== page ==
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Turning Blue Into Hope

December 22, 2018

 

“I expect to have a colorful Christmas

tinged with every kind of holiday hue

and though I know I’ll find every shade

in the rainbow, this design of mine will be mostly blue.” *

 

Blue?

For most people, the color blue doesn’t have a major place in their Christmas celebrations, except maybe as a bulb in a string of multi-colored lights. But for others, blue is an     emotion that colors the hours and days of this “most wonderful time of the year.”

 

Many people in our lives, in our churches and communities are walking around with broken hearts – grieving over the recent loss of a loved one, or the breakup of a relationship. The empty place at the holiday table is just one more reminder of that sorrow. Others are battling addictions and illness, or dealing with family discord, financial strain, and the inability to find a job. The season of “comfort and joy” may bring neither for those who deal with depression and other emotional issues all year long.

 

It’s hard to be merry and bright on the outside when one is shrouded in a fog of despair on the inside. And well-meaning family and friends don’t always understand how you can be so sad at this happy time of year.

 

To be honest, there have been too many moments this year that have unsettled my soul: the separation of parents and children at our southern border; the mass shootings in a Pittsburgh synagogue, a California bar, and a Texas school; and lives devastated by hurricanes and wildfires. Hope has been difficult to find in news cycles and social media posts that stir up distrust and hatred for certain segments of the population.

 

But into the sorrow and pain of our lives, comes the Christian season of Advent – the beginning of a new year for the church. From the Latin word adventus, Advent is a time of waiting, a time of anticipation of the coming Christ. We celebrate once again the birth of the Savior, and open our lives to His second coming. We remember our longing for, and need of, forgiveness, salvation and a new beginning.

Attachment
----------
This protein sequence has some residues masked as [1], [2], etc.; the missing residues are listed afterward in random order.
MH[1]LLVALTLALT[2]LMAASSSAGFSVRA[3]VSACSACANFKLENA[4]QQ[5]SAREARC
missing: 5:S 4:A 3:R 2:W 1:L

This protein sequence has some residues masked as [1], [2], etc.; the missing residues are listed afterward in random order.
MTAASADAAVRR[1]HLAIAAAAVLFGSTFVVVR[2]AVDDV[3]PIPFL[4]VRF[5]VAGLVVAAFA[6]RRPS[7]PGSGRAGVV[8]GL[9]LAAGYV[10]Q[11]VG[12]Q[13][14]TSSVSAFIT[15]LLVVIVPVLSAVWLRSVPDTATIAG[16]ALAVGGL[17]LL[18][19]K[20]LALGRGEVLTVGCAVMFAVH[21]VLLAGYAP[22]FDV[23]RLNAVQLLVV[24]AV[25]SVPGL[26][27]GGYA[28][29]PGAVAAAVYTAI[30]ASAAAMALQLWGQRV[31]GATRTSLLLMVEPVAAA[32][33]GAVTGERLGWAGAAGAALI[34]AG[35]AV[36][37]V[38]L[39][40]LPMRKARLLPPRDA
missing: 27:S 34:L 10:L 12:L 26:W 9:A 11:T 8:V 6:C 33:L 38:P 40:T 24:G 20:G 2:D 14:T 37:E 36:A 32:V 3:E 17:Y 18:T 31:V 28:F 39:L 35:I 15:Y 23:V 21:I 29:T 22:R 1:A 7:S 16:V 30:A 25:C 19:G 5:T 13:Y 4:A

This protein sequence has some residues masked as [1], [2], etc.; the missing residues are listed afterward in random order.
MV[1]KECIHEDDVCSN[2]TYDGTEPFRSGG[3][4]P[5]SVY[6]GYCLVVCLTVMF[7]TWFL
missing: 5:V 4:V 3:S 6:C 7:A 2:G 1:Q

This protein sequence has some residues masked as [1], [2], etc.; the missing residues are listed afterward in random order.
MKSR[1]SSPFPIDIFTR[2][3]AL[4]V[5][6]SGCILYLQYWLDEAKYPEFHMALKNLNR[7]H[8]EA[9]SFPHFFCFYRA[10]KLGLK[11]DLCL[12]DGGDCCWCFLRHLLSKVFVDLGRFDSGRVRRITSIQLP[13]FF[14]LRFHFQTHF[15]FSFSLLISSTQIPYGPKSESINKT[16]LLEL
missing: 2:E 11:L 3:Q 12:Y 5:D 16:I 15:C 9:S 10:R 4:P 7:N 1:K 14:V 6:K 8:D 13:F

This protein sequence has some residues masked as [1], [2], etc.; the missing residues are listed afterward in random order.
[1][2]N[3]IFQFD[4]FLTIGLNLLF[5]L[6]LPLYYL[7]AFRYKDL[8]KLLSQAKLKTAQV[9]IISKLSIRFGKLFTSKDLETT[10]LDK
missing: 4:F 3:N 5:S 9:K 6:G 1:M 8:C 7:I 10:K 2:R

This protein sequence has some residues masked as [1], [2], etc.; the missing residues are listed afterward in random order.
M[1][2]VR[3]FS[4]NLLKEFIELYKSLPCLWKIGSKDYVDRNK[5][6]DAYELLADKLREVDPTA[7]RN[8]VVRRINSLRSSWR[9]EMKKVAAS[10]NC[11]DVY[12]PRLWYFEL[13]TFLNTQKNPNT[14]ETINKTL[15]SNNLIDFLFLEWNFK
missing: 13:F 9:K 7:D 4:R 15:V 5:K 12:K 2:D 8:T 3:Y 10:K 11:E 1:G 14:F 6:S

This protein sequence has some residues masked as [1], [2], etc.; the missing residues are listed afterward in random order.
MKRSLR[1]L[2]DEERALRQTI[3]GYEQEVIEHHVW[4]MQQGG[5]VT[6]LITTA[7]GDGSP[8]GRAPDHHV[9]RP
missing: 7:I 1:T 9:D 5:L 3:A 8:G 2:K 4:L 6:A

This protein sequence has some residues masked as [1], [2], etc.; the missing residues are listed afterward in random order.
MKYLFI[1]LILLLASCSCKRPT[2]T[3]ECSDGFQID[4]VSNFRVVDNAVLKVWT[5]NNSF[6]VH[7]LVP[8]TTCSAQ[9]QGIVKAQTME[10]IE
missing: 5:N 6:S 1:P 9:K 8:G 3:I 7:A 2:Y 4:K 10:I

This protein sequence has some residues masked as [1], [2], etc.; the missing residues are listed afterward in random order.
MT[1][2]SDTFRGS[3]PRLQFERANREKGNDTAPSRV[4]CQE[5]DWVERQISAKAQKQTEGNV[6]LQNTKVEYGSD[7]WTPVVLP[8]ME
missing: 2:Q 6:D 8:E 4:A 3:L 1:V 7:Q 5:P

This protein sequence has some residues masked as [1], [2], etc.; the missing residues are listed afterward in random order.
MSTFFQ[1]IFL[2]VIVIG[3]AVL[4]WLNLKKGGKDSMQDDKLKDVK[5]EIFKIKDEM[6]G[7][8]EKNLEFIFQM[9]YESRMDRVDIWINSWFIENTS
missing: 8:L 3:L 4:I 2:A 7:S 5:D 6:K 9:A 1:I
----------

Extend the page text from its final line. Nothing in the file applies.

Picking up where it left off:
We’ll find none of that mercy and grace in the stuff we think we need to open on Christmas morning. If we take time to focus on our faith this season – and not the secular frivolities – we can begin to heal our hearts and restore some of the hope we may have lost. In exploring our own personal darkness, we can discover our greatest spiritual needs. Try setting aside a special time to be in prayer or quiet meditation, or picking up a book of devotions especially written for Advent.

 

The Christian Broadcasting Network web site suggests three steps to recovery that might assist our Advent journey from darkness to light:

  • Though grief is bitter, we must let sorrow run its natural course. Isaiah 53:3b describes Jesus as “a Man of sorrows and acquainted with grief.” Denying or repressing pain can lead to emotional problems.

  • Believe: We need to put our faith in God’s promises, trusting that God knows best and that God’s understanding is perfect. Isaiah 55:9 says, “For as the heavens are higher than the earth, so are my ways higher than your ways, and my thoughts than your thoughts.”

  • God desires to give us comfort, but we must reach out and accept it. Through prayer and meditation on God’s Word, we can find a place in God’s presence where God will wrap God’s arms around us as a loving parent would console a hurting child.

There are no tidy answers for why illness and suffering occur, but I do believe we can find comfort by ultimately remembering the Good News message of Christmas: A Savior is born to us. And the light is shining in the darkness, and the darkness cannot overcome it – no matter how much it seems like the dark night is winning.

 

When there is more light than darkness, more freedom than addiction, more hope than discouragement, more peace than conflict, we have much reason to rejoice in the gift of a newborn. In the infant is the promise that God is with us and has come to save us.

 

Believing in the resurrection of Christ allows us to see our grief in a new way; death is not the end for our loved ones, but the beginning of new life – and that promise of new life can bring us hope in what seem like hopeless times.

 

Praying your heart knows His love in a fresh and wonderful way this Christmas so that you can truly sing, “all is calm, all is bright.”

 

In God’s care and service,

Pastor Joanne

 

*Original first verse written by Jay Johnson for the song, “Blue Christmas,” made famous by Elvis Presley.

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